LOT 229

1815 - 1872

Habitants in a Blizzard
oil on canvas
signed and inscribed "Quebec" and on verso titled and inscribed "Purchased in 1966 from Blair Laing Gallery" on a label
13 x 18 in, 33 x 45.7 cm

Available for post auction sale. CAD
PRICE: $109,250

Preview at: Heffel Montreal

Laing Galleries, Toronto, 1966
Private Collection
Important Canadian Art, Sotheby's Canada in association with Ritchies, May 27, 2003, lot 75
The Collection of Torben V. Kristiansen, Vancouver

Although born and trained in Europe, Cornelius David Krieghoff, following his arrival in Canada in the mid-1840s, quickly became the most important artist working in Quebec. His detailed depictions of the lives of the French-Canadian habitants and the Québécois landscape have come to define our understanding of those who lived in Quebec in the mid-nineteenth century. Krieghoff was particularly drawn to winter scenes that show Québécois navigating the trials of the harsh winter climate.

Habitants in a Blizzard is an excellent example of this subject. In this image, the landscape is almost subsumed in the overwhelming drifts of snow. The snow-encompassed forest on either side of the path acts as a bracket for a small procession. Traveling, in opposite directions, are a habitant couple in their horse-drawn sleigh and a walking coureur de bois accompanied by his dog. The sleigh of the couple coming from the right of the composition is brightly coloured red. This use of red on the sleigh, the black line of the decoration and the carefully depicted tack of the horse suggest the familiarity of close observation, which allows the viewer to feel an immediate understanding of the scene, even if they have not experienced it. Likewise the details of the displaced snow around the sleigh as it moves forward and the snow collecting on the horse suggest both understanding and scrutiny of the scene by the artist.

The two figures traveling in the opposite direction—the coureur de bois (“runner of the woods” or woodsman) and his faithful dog—are also keenly observed. Krieghoff’s care in making the image as legible as possible is seen in the contrast of the man’s blue winter robe, partially covered in snow, and the bright red ceinture fléchée, which he uses as a belt. The hound that follows the coureur de bois is shown with its head in the air and an erect tail, suggesting a marked attention to both its master and the sleigh that the two encounter.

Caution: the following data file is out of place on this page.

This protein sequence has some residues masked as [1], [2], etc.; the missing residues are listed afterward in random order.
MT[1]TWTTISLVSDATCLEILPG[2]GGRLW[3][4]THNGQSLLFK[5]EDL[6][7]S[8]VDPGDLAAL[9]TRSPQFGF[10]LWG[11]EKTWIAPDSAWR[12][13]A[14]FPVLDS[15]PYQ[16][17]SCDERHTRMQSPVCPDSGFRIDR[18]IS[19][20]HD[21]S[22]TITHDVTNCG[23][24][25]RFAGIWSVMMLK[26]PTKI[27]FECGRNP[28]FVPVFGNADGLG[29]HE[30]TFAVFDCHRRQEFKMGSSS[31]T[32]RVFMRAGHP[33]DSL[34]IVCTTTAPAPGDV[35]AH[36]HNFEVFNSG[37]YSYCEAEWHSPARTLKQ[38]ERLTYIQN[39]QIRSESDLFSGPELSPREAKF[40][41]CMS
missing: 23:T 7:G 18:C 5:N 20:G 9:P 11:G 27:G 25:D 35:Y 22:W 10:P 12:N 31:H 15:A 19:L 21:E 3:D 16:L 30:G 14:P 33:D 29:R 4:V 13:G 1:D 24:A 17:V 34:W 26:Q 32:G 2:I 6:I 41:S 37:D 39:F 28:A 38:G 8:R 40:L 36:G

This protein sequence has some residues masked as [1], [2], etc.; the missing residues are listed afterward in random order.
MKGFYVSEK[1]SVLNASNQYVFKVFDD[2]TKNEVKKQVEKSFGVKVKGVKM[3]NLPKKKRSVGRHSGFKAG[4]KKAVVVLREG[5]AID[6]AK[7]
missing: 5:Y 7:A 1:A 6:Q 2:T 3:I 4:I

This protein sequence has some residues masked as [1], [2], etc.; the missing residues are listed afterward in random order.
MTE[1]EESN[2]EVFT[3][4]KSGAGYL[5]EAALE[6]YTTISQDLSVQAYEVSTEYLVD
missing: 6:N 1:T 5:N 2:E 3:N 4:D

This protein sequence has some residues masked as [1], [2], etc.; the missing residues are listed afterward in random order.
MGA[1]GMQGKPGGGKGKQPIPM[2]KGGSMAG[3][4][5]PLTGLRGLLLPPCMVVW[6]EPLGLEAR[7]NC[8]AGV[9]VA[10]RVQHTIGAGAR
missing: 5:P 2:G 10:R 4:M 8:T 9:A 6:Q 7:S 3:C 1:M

The details of costume and tack (note, for example, the details of the bridle, the blinders at the horse’s eyes and the lines of the tack below the horse’s head) again reveal his close observation. A similar detail is seen in his depiction of the walking man, whom Krieghoff has provided with a pipe. In the background, the artist has included a carefully depicted roadside cross. It contains, at the intersection of the two branches of the cross, some of the instruments of the Passion of Christ, and atop the cross is the rooster of Saint Peter, which represents the saint’s denials of the Saviour. These wayside crosses acted as both shrines and wayfinders for those traveling in the Quebec countryside.

The whole composition is masterful, Krieghoff combining depictions of the settlers of Quebec, their costumes, means of transportation and religious beliefs, all set within the commanding reality of the climate of the region. Interestingly, the one thing that Krieghoff does not accurately depict is the blizzard itself. Although there is evidence of moving snow behind the coureur de bois and around the sleigh, Krieghoff has been careful not to obscure the details of the composition through a screen of snow. Notice, too, the carefully oriented shadows, all of which fall from left to right and allow us to situate the figures within Krieghoff’s space and define the directions of travel.

This image brings together important elements of nineteenth-century Québécois life—the people themselves (habitants), their support animals (horse and dog), the snows of winter, the vast forests of the region, and religious life. This is where Krieghoff’s genius as an artist comes into play. Habitants in a Blizzard is a work created in Krieghoff’s imagination rather than a scene he directly witnessed. An image of Quebec, as suggested by the inscription “Quebec,” but it is a Quebec that, while inspired by things he saw, emerges through Krieghoff’s singular vision. It is a fine and telling example of the artist’s skills as both painter and storyteller.

For the biography on Torben V. Kristiansen in PDF format, please click here.

Available for post auction sale. CAD

All prices are in Canadian Dollars

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